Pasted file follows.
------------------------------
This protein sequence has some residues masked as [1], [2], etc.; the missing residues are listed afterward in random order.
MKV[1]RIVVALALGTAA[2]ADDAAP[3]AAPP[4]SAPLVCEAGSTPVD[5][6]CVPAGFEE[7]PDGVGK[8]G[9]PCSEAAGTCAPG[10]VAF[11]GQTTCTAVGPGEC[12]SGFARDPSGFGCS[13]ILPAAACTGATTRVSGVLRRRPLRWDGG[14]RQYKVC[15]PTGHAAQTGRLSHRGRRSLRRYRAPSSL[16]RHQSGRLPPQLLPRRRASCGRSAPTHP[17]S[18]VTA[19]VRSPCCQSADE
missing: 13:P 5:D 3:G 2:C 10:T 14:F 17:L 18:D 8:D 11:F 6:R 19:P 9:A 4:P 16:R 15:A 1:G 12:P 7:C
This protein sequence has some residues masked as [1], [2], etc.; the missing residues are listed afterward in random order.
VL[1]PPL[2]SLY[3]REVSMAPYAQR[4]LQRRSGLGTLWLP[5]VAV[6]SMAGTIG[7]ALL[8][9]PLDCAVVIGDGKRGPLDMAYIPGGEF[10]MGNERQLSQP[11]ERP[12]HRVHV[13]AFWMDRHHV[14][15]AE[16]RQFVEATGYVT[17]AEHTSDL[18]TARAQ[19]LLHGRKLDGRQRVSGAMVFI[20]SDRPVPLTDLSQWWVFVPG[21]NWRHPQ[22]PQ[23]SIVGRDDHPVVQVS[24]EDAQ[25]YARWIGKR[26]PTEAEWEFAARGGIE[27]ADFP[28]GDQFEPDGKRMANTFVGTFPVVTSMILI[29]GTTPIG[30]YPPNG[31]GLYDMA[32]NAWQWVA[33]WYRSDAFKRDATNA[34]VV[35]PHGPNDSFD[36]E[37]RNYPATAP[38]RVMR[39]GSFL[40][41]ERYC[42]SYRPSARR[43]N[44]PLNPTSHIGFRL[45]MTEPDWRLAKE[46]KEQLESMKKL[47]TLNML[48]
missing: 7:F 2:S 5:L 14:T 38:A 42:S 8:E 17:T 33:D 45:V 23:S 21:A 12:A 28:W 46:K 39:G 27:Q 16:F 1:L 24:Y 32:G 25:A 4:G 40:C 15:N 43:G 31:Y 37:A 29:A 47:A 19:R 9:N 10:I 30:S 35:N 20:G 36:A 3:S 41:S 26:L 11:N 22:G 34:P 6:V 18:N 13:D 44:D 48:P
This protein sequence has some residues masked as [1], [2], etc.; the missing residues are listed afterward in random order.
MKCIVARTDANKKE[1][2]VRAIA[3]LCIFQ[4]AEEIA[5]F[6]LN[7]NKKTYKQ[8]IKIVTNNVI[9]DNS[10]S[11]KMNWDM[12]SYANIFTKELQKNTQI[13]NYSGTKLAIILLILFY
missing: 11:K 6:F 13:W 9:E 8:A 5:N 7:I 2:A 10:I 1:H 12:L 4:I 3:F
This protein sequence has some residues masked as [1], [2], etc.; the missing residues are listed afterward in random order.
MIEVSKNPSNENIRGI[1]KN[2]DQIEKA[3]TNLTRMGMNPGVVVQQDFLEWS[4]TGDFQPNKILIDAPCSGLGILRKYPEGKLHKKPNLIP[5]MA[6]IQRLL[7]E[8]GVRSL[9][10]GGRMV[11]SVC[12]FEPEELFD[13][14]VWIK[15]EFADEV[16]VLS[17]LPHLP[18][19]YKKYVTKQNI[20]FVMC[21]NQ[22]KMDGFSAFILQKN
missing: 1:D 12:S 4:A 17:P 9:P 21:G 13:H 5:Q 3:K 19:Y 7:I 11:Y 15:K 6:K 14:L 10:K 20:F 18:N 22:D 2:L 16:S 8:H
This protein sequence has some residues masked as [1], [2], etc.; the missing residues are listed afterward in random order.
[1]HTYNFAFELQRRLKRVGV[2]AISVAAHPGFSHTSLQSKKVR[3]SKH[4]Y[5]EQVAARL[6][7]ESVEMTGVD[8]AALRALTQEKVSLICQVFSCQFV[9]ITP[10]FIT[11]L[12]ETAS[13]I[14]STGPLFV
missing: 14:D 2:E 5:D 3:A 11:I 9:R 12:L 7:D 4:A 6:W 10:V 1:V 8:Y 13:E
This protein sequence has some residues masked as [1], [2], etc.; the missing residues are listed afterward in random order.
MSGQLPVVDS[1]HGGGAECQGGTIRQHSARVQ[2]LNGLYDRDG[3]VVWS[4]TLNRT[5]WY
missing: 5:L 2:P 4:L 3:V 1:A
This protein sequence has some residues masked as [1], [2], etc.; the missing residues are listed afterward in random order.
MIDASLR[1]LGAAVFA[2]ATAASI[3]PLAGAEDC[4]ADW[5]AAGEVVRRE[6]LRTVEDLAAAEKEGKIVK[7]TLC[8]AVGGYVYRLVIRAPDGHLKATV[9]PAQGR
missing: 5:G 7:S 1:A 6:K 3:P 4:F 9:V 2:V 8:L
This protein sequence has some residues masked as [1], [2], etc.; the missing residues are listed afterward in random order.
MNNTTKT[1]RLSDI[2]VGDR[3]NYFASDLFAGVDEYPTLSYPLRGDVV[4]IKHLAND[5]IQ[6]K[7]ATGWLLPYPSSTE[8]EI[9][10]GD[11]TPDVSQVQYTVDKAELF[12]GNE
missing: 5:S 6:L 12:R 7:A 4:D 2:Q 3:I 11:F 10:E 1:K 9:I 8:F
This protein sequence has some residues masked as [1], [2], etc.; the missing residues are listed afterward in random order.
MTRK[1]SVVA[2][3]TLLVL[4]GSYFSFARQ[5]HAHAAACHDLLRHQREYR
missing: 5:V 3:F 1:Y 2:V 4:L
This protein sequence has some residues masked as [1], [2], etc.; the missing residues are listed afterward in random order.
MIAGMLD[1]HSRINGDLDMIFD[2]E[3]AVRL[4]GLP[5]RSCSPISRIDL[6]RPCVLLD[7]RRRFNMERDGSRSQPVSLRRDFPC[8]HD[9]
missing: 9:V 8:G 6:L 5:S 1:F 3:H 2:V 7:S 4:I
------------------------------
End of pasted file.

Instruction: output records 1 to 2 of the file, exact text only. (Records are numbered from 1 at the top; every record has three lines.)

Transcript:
This protein sequence has some residues masked as [1], [2], etc.; the missing residues are listed afterward in random order.
MKV[1]RIVVALALGTAA[2]ADDAAP[3]AAPP[4]SAPLVCEAGSTPVD[5][6]CVPAGFEE[7]PDGVGK[8]G[9]PCSEAAGTCAPG[10]VAF[11]GQTTCTAVGPGEC[12]SGFARDPSGFGCS[13]ILPAAACTGATTRVSGVLRRRPLRWDGG[14]RQYKVC[15]PTGHAAQTGRLSHRGRRSLRRYRAPSSL[16]RHQSGRLPPQLLPRRRASCGRSAPTHP[17]S[18]VTA[19]VRSPCCQSADE
missing: 13:P 5:D 3:G 2:C 10:T 14:F 17:L 18:D 8:D 11:F 6:R 19:P 9:A 4:P 16:R 15:A 1:G 12:P 7:C
This protein sequence has some residues masked as [1], [2], etc.; the missing residues are listed afterward in random order.
VL[1]PPL[2]SLY[3]REVSMAPYAQR[4]LQRRSGLGTLWLP[5]VAV[6]SMAGTIG[7]ALL[8][9]PLDCAVVIGDGKRGPLDMAYIPGGEF[10]MGNERQLSQP[11]ERP[12]HRVHV[13]AFWMDRHHV[14][15]AE[16]RQFVEATGYVT[17]AEHTSDL[18]TARAQ[19]LLHGRKLDGRQRVSGAMVFI[20]SDRPVPLTDLSQWWVFVPG[21]NWRHPQ[22]PQ[23]SIVGRDDHPVVQVS[24]EDAQ[25]YARWIGKR[26]PTEAEWEFAARGGIE[27]ADFP[28]GDQFEPDGKRMANTFVGTFPVVTSMILI[29]GTTPIG[30]YPPNG[31]GLYDMA[32]NAWQWVA[33]WYRSDAFKRDATNA[34]VV[35]PHGPNDSFD[36]E[37]RNYPATAP[38]RVMR[39]GSFL[40][41]ERYC[42]SYRPSARR[43]N[44]PLNPTSHIGFRL[45]MTEPDWRLAKE[46]KEQLESMKKL[47]TLNML[48]
missing: 7:F 2:S 5:L 14:T 38:A 42:S 8:E 17:T 33:D 45:V 23:S 21:A 12:A 28:W 46:K 39:G 27:Q 16:F 1:L 24:Y 32:G 25:A 4:G 40:C 15:N 43:G 31:Y 37:A 29:A 47:A 19:R 9:N 10:I 30:S 35:N 20:G 36:A 3:S 41:S 26:L 11:N 22:G 34:P 6:V 18:N 13:D 44:D 48:P